Was Wenceslas a Saint? by James R. Coggins

Has it ever happened that we miss the implications of the songs we sing?

A song that has intrigued me for some time is the Christmas carol, “Good King Wenceslas.” The carol has a medieval European setting and has some basis in history. Wenceslas was the Duke of Bohemia, a popular ruler who was murdered in 936 AD. This was partly because Wenceslas’s encouragement of the Christian faith, which had newly come to his territory, angered some of his pagan subjects. He was struck down by his brother at the door of a church while on his way to mass. Wenceslas was later canonized by the Roman Catholic Church as the patron saint of Czechoslovakia.

The carol begins: “Good King Wenceslas looked out on the Feast of Stephen.” What did he see? Not “the Feast of Stephen.” That was just the date, December 26—although it is significant that this was a feast day commemorating Stephen, one of the first seven deacons in the church responsible for distributing food to widows (Acts 6) and also a martyr, a man killed because of his faith in Jesus.

What Wenceslas saw was something that many rich people don’t see when they look out their windows. He saw the poor: “A poor man came in sight gathering winter fuel.”

Wenceslas went even farther. He asked his servant who the poor man was: “Yonder peasant, who is he? Where and what his dwelling?”

The servant knew the man and provided detailed directions to the man’s house: “Sire, he lives a good league hence underneath the mountain, right against the forest fence, by St. Agnes’ fountain.”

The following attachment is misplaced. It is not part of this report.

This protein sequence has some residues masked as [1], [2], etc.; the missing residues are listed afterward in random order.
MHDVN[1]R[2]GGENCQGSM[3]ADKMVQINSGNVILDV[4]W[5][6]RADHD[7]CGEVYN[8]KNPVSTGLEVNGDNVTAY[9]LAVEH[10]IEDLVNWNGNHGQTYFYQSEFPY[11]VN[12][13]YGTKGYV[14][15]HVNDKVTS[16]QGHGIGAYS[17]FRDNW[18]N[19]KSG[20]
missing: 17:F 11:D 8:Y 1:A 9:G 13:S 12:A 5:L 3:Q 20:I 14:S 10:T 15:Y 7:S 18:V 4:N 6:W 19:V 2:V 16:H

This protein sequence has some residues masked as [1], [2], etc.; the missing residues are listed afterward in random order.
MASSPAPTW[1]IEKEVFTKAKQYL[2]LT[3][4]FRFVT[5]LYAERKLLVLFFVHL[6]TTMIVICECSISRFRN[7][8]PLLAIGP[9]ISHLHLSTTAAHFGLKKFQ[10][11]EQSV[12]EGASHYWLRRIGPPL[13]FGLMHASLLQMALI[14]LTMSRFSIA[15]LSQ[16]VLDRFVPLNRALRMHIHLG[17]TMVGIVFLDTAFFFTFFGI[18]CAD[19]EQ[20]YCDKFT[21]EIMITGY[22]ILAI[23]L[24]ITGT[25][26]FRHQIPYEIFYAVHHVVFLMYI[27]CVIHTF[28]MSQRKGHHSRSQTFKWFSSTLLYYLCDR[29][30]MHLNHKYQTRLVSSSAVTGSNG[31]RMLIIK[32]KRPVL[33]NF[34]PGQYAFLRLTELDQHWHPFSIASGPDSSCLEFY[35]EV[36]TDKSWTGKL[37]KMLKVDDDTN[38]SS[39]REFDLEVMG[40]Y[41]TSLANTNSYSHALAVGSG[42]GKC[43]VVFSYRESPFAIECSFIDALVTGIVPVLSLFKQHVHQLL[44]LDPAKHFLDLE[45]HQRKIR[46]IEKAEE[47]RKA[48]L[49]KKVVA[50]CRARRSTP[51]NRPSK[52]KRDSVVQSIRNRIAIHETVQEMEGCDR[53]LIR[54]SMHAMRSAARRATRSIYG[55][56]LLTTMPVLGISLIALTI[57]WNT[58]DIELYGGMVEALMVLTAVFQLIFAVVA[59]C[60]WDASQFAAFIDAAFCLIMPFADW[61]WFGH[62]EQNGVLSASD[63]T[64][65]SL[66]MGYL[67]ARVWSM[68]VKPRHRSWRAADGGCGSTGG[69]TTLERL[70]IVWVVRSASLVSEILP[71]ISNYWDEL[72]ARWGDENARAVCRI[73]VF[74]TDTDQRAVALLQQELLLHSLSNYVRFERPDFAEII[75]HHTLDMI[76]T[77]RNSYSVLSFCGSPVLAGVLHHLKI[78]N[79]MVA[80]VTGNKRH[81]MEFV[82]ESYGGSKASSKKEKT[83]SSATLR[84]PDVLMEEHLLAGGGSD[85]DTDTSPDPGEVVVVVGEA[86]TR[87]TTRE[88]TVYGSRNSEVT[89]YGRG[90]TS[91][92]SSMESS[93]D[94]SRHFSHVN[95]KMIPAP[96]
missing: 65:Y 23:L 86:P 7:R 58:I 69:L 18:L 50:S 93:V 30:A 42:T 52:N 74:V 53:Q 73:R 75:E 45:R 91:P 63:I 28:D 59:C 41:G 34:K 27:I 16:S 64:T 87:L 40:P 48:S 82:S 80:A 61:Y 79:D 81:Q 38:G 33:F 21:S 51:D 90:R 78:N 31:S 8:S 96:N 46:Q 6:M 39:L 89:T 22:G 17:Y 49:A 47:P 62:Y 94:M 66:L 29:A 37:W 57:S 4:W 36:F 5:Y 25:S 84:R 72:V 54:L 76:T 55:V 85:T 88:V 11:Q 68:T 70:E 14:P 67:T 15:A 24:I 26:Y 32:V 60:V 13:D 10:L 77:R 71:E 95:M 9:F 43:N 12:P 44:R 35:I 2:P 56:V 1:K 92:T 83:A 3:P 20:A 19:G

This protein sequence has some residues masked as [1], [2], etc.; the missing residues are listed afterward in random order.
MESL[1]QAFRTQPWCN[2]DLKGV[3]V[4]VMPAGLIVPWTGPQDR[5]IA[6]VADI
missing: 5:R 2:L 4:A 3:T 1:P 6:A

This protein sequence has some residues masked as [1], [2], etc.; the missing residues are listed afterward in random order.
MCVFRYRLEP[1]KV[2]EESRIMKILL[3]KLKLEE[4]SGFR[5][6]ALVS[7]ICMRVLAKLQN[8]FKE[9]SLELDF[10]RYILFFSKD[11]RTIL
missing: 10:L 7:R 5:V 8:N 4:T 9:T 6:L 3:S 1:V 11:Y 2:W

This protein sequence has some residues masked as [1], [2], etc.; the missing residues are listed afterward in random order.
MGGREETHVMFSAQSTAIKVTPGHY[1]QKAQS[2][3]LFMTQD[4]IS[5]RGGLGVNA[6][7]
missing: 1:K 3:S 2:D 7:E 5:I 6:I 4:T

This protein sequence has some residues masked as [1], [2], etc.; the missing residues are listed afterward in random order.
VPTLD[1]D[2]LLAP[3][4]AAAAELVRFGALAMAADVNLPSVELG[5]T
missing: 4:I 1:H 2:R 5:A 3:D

Wenceslas took the next step and decided to do something to help the poor man. He ordered his servant: “Bring me flesh and bring me wine, bring me pine logs hither; thou and I will see him dine when we bear them thither.” So the king and his servant brought food and drink and fuel to the poor man.

When so many rich people keep their wealth to themselves, Wenceslas’s charity is rightly celebrated. He didn’t just send a check. He went personally to the home of the poor man to help. His example is certainly worth copying. And that is the point of the carol, to encourage those with “wealth or rank” to “bless the poor.”

However, a deeper question arises when we consider all the aspects of the relationship between Wenceslas and the poor man.

The servant said that the poor man “lives a good league hence…right against the forest fence.” A “league” is about three miles, five kilometers. So, this poor man had wandered three miles through the snow looking for sticks for his fire. Why would he do that when he lived right next to “the forest”?

The reason is that the forest had a “fence” or boundary.  By law, forests were reserved for the use of kings and nobles. Wenceslas, as a noble and a king, had an abundance of pine logs and food. The pine logs came from the forest. The food came from hunting expeditions in the forest and from taxes (in kind) on the agricultural production of the peasants.